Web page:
NFL Six-Point, Two-Team Teasers
by Nicholas Tolomeo - 09/23/2008
NFL bettors tired of suffering bad beats on last second coaching decisions, dropped balls or backdoor covers often turn to teasers to try and make up for missing the spread by a few points. In football a bettor can tease two teams by six points each while maintaining the -110 juice. The tradeoff is adding a team to your bet, but, unlike a parlay, the payout does not increase. The bettor gets to move the line six points in the favorable direction for both teams on the ticket (totals can be teased as well). If you were to tease the Steelers at +3.5 last week and the Patriots at -13.5 you would have had the Steelers at +9.5 and the Patriots at -7.5 with both needing to hit to cash your teaser ticket.
Teasers have gained in popularity over the years and there is some value to be had with them if they are used wisely and in moderation. In certain games where points seem at a premium, teasers can offer more value than usual. It is smarter to tease NFL games rather than college because points are often harder to come by in the NFL, where point spreads are generally in the single digits. Oddsmakers have fewer opportunities to make mistakes with only a handful of games being played on Sunday and very few teams get blown out like they do in college. Teasers vary by the amount of teams you can play and points you can tease but for now we will stick to the six-point, two-team teaser. This is the only teaser that sharp bettors play with any regularity.
You should not tease a game that you think has an unfavorable line to make it more favorable. In the grand scheme of things six points do not mean a whole lot in the NFL. Overall this season out of 94 lines through three weeks, including the sides and totals of each game, only 28 times has the line been determined by less than six points. Just like the six points can have a different value between college football and the NFL it can also take on different meanings in different games.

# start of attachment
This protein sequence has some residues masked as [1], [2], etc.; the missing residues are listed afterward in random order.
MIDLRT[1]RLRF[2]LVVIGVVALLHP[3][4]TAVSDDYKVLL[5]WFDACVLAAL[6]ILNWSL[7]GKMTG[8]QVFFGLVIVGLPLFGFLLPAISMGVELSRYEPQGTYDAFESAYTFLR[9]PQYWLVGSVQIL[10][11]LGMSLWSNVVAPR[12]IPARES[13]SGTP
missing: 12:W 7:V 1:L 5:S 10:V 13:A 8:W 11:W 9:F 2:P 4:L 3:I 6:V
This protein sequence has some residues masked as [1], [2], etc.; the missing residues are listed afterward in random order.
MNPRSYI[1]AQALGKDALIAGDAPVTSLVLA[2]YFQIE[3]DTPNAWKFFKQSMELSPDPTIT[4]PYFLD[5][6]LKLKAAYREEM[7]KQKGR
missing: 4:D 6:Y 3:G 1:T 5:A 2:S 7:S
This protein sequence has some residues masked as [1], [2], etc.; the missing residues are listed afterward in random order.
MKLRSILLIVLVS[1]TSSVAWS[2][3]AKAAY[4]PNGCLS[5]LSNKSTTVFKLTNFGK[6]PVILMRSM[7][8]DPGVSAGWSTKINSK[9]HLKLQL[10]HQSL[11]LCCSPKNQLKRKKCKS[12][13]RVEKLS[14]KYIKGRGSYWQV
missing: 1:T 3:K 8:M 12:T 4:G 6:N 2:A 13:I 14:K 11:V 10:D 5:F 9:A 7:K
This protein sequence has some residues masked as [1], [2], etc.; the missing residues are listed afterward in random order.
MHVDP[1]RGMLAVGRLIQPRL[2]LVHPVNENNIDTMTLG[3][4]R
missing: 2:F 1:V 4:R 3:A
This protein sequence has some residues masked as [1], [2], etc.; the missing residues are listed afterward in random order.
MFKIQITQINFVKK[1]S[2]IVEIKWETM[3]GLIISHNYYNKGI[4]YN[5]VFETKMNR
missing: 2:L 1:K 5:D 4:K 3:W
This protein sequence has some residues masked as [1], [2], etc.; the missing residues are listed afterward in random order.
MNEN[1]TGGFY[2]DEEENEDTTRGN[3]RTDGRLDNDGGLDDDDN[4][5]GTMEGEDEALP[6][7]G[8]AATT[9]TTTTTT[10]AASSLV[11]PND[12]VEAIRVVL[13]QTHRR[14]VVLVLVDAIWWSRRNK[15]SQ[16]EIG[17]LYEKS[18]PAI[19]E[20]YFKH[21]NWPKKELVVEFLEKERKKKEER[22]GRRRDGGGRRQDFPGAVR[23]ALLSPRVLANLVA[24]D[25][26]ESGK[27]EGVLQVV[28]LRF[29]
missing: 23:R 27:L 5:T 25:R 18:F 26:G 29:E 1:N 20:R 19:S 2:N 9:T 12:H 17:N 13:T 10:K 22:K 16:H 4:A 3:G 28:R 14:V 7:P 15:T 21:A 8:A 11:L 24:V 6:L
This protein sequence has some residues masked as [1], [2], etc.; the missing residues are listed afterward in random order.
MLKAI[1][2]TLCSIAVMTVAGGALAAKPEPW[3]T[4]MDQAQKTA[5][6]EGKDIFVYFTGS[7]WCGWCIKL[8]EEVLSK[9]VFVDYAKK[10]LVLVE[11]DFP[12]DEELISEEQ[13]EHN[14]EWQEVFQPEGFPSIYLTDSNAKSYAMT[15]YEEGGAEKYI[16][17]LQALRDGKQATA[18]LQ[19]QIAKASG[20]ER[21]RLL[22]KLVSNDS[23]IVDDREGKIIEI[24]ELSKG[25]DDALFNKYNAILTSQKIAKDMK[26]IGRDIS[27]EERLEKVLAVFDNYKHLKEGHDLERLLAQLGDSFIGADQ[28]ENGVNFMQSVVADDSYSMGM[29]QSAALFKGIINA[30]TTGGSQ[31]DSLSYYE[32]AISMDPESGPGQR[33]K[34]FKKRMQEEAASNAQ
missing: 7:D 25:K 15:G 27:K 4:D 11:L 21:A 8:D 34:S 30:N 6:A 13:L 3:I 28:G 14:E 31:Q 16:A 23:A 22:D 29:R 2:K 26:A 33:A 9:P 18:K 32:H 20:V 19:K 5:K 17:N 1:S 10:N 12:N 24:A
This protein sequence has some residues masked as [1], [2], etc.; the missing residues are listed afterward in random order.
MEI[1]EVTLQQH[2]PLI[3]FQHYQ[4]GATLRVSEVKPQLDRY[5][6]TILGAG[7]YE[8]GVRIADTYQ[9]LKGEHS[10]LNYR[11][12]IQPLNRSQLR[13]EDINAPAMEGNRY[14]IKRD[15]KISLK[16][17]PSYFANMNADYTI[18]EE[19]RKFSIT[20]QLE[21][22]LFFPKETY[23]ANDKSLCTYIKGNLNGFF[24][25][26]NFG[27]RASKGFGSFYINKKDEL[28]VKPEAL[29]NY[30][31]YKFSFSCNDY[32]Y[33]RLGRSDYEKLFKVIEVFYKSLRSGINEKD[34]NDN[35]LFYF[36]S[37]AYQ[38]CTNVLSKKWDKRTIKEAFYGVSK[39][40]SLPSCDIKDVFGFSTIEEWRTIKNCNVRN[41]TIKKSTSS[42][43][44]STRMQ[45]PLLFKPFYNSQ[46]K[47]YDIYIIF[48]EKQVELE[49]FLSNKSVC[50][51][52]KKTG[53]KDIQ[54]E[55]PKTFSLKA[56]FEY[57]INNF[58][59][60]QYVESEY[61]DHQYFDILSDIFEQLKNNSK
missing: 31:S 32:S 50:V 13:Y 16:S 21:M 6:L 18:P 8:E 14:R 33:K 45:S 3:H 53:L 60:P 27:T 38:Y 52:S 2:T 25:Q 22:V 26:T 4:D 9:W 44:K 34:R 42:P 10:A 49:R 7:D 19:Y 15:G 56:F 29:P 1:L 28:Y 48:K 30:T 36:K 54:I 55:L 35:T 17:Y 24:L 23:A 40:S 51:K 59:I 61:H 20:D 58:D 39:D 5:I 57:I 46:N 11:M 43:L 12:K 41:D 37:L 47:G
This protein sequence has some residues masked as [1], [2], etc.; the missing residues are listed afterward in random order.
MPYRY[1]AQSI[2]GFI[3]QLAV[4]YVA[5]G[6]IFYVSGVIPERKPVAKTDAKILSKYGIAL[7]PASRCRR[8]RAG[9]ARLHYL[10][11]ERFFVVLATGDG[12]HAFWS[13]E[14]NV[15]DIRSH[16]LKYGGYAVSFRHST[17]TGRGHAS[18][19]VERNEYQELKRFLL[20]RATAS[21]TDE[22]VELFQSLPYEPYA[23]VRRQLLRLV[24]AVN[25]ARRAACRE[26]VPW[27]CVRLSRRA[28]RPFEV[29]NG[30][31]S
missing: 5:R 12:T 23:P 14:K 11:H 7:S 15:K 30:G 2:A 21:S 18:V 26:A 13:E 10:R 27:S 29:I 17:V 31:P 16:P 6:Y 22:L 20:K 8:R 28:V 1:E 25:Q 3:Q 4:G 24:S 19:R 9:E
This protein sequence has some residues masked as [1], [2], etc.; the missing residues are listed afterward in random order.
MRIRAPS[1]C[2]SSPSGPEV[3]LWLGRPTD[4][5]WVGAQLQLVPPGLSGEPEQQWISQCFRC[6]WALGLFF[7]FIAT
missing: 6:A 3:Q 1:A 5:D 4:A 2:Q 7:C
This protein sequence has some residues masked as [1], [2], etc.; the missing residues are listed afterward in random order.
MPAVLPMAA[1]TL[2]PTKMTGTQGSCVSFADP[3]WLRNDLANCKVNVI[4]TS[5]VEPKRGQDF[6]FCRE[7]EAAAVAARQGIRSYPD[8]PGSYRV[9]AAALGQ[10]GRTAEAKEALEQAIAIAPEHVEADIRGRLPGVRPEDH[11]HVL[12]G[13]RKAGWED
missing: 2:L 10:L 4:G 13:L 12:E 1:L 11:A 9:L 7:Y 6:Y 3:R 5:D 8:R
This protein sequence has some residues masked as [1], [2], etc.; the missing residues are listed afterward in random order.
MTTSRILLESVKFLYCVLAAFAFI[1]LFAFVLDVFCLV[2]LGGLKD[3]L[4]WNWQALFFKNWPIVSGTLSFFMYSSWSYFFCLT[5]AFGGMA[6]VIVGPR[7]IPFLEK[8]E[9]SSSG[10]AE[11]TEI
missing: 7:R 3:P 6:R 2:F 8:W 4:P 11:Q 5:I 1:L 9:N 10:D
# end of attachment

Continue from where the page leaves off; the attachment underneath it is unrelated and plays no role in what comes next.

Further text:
Turning a team from a favorite to an underdog seems smart but looking at the big picture you are wasting a point on the zero because ties are virtually nonexistent in the NFL and one or two points rarely decide games.
By shopping for the best lines or waiting for line movement a bettor can use the six points in the teaser to gain as many "key numbers" as possible. The key numbers in the NFL, points that games are generally determined by are 7,6,4,3 and 1. If you are backing the underdog and are getting points, it would be wise to try to move the line beyond as many of those key numbers as possible. Moving from +2 to +8 makes a drastic difference while teasing a game from +5 to +11 makes a minimal difference. If your opinion leans towards the favorite the opposite is true where a bettor would want to move a line from -8 to -2 rather than -11 to -5.
Another big mistake bettors often make is when a game is nationally televised and they want action on it and without having a strong opinion on the side or total they decide to tease both the side and the total in the game. The six-point tease has been nearly as ineffective on the total as it has been on the side after three weeks. The six points would only have mattered on the side 13 times out of the 47 games and made a difference 15 out of the 47 times on the total.
Watching friends sweat out last second field goals while you may already have the game in the bag because you teased it makes teasing seem like an easy proposition, but looking at the numbers it is anything but that. Teasing is a valuable tool that can be used by bettors but can also be easily abused.